The farthest point geographically and culturally that I have been was in the backyard of the United –in Mexico.
I went with a group from my church on a mission trip to build a home. The area in which we were going had a great deal of poverty with people living in cardboard houses. Our mission was to build a concrete block house for one family over the period of a week. I was going as a nurse to work in the clinic because we had a physician coming with us. The mission provided the translator.
We had a class prior to leaving in order to give us information so that we could adapt to their culture rather than going down and expecting them to adapt to us. The women were not allowed to wear shorts and considering that the temperature in Piedras Negras was close to 100 was a no small sacrifice!
We were also instructed not to flash the ok sign or thumbs up with our fingers because in this particular area of Mexico, this was a sexual sign of some sort.
The other limitation and I can guess that this might have been a big one for some was that there was to be no alcohol consumption by the Americans while we were there.
We stayed in a hotel compound and every afternoon after lunch, we came back to our hotel to take a 2 hour rest/nap. And considering that there was no air conditioning in the clinic or working on the house, it was a well-earned rest in the air-conditioning.
Once we arrived in Eagles Pass Texas, I was asked to be the van driver while we were in Mexico. At first, I was worried because I had no idea how to drive a 15 passenger van. I do not remember being concerned about the other drivers in Mexico and once I began driving there, I realized that the other cars were all tiny old models of cars. My van rode high and visible on the streets of Piedras Negras. They saw me coming!
One of the kids in my van asked me why there were so many old cars on the road. I tried to explain the economic differences in Mexico and the US. Of course this was in 2004. The differences between the US and other countries have changed. Healthcare in Mexico was available for those who had money. I remember thinking that our system was better and it was…. for those that had health insurance. I hope we can change our health system so that it doesn’t benefit only those with money.
I was privy to see the families come into the clinics for medical care. They exhibited great love and concern for their family members and gratitude for the health care attention. There were other people in Piedras Negras that were friendly and generous and hospitable.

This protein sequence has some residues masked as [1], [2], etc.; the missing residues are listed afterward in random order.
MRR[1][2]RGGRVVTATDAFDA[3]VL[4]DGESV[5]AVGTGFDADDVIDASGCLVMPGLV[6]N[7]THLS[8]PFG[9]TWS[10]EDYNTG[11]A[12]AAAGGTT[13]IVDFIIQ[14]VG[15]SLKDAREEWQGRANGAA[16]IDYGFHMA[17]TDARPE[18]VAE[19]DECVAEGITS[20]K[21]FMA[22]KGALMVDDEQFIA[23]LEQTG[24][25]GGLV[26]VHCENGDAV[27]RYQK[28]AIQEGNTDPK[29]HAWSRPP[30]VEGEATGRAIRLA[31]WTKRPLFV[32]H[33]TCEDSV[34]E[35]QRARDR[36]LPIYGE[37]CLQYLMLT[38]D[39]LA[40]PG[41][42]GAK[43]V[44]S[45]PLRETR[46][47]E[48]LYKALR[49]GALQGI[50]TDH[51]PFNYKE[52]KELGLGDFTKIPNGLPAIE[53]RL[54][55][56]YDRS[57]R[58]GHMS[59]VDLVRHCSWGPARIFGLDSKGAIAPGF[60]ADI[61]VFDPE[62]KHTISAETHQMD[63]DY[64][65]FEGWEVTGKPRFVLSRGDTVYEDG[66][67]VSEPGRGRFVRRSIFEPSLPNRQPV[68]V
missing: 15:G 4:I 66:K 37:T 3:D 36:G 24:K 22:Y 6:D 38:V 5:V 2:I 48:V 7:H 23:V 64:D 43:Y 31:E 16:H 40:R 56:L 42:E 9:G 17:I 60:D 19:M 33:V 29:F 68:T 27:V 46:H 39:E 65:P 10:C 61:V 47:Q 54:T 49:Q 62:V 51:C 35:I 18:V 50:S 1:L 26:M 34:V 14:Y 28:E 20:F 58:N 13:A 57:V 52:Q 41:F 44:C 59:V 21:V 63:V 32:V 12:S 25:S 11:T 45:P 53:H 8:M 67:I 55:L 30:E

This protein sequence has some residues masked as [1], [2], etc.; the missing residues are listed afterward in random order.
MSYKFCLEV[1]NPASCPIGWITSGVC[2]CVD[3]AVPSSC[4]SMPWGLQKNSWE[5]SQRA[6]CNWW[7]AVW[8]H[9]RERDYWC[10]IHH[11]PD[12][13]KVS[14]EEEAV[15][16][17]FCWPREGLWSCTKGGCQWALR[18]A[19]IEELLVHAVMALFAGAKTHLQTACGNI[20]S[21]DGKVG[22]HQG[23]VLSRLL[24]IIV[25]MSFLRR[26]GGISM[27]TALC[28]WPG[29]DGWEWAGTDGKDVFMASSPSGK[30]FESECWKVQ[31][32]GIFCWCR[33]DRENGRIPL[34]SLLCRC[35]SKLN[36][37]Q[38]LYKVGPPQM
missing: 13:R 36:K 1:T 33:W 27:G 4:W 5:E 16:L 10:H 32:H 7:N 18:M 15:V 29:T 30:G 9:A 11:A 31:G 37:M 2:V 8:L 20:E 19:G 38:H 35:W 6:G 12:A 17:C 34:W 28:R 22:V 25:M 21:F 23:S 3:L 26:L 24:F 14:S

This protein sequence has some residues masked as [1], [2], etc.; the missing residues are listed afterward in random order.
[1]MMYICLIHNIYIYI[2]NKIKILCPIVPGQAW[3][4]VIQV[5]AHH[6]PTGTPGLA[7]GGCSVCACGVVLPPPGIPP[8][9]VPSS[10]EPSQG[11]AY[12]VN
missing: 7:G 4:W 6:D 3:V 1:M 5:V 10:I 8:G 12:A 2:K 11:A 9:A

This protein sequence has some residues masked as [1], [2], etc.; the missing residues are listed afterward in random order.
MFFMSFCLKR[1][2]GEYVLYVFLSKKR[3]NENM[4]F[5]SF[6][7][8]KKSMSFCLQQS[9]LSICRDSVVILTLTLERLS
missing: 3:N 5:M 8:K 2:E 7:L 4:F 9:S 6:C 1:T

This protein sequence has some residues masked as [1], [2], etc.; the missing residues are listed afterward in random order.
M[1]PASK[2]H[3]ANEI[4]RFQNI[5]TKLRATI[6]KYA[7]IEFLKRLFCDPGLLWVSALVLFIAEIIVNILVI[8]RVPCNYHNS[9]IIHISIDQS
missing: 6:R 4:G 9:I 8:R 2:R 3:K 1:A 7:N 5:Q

We ate at a restaurant one night – our entire group and the process took 3 hours. We saw the cook go out and come back from the grocery store with bags of food after we had placed our orders. It was an awareness that money is a resource that many people do not have. In the US I take for granted that the restaurant will have the food before I come in. I take for granted the floors in my house and running water and electricity and access to healthcare. Piedras Negras did not have an abundance of these things.
They have since discontinued the program of building houses due to dangerous conditions for the visiting Americans. A loss for the Mexicans but also the people that ventured into another culture and country and extended themselves. Another end result of the sharp division between those that have and those that don’t. And of course if there is a wall built, I expect we may find that our country will be the one to suffer more than Mexico.
Our world has become global and the idea that we can return to the old ways of doing things may be seductive to some but eventually the reality of that illusion will become clearer and unavoidable.
Walls might change things for a bit, sanctions against immigrants and foreign countries sound good to some people who are scared but turning the US into an inhospitable place will be damaging not just for others but for all of us. Fear and the abuse of differences as wrong has separated us. Neither our answers nor our downfall lies in differences and separation.
Connectedness and caring for each other are behaviors that are found in every culture of the globe.
Those behaviors may look different and repeated in different languages but the idea that we are all human and part of the greater whole is inescapable. We are all holons- something that is at the same time a whole and a part of the whole at the same time. Like the chicken and the egg.
And not even a wall or money or power can change that reality.